Quite simply last night was the greatest baseball experience of my life. Last night was a reminder about how baseball can be the world’s greatest game. There is no running out the clock or keeping the ball or puck out of you opponent’s hands, no in baseball you have to give the other team a chance to win and as long as you have a strike to give, you are still alive. The Orioles and the Rays last night proved this last night n doing so created an environment that will be hard to beat.
Don’t get me wrong, I’d much rather the Orioles be playing over the next few weeks and I’m certainly not oblivions to the Orioles current plight. But for one night last night we were on top of the world and for one night I was able to remember exactly how it felt to be elated over baseball.
I normally don’t take pleasure in other people’s misery. I don’t really hate Red sox fans since hatred is such a strong feeling that it should be reserved for someone who does or would like to do heinous things to you or your family and friends. But in a “sports hate” kind of way, I hate Red Sox fans. As Keith Mills on 98 Rock said this morning, Red Sox fans are the people who “Not only come into your house, they sit back on your lounge chair, throw their feet up, and grab your remote.”
Basically they have no respect for anyone at Camden Yards and have this entitlement about them that makes you just want to explode. I have no problem with anyone cheering for their teams, but the “Let’s go Red Sox” chants after every single good thing that occurs for their team is about as obnoxious as it gets.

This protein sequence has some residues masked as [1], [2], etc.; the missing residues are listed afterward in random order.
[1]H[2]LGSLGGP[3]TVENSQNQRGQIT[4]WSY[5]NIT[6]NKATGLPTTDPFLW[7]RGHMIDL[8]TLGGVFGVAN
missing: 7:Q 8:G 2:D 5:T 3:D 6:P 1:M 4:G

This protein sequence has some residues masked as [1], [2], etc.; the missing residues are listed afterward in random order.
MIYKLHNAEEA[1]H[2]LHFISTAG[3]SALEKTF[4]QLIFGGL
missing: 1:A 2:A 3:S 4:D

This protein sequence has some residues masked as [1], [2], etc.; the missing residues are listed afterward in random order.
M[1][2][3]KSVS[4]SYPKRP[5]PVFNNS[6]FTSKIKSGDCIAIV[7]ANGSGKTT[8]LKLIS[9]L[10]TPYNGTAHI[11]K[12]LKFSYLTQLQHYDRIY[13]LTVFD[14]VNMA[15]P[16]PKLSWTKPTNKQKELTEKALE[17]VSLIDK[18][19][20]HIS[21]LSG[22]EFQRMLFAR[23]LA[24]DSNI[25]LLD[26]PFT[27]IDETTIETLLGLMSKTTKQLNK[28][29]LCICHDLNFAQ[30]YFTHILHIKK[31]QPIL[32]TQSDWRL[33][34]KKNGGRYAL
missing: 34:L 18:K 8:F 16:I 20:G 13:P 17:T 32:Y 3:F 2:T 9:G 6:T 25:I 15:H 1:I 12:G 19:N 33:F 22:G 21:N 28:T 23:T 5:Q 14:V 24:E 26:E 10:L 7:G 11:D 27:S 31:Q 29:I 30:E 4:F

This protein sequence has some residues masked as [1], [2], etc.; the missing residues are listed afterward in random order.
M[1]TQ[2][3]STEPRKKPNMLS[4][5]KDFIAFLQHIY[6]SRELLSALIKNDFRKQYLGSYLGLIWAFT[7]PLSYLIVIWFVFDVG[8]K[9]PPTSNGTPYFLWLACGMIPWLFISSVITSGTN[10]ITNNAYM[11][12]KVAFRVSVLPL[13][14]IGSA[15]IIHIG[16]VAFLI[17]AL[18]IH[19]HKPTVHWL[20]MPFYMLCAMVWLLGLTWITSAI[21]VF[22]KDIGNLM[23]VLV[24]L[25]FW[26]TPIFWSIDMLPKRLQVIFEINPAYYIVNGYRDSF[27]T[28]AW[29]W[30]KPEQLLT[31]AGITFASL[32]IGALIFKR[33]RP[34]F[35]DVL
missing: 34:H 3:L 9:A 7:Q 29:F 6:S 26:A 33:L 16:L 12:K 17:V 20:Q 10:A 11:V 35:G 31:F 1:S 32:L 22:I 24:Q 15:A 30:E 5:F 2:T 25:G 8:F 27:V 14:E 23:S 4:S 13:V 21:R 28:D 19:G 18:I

Last night though things were different. Every time they started those chants they were quickly drowned out by boos and “Let’s go Orioles” chants. I was proud to be an O’s fan last night as we never gave in, just like the Orioles themselves.
Even the rain delay last night ended up exciting as the Rays mounted their comebacks. We went from let’s make the Red Sox play tomorrow to, let’s send them home. There were a healthy dose of Red Sox fans around us as we sat underneath the upper decks a the rains fell, and they grew more and more silent and various people following the game on their smart phones started to cheer as the Rays kept inching closer and closer to what seemed to be an insurmountable Yankees lead.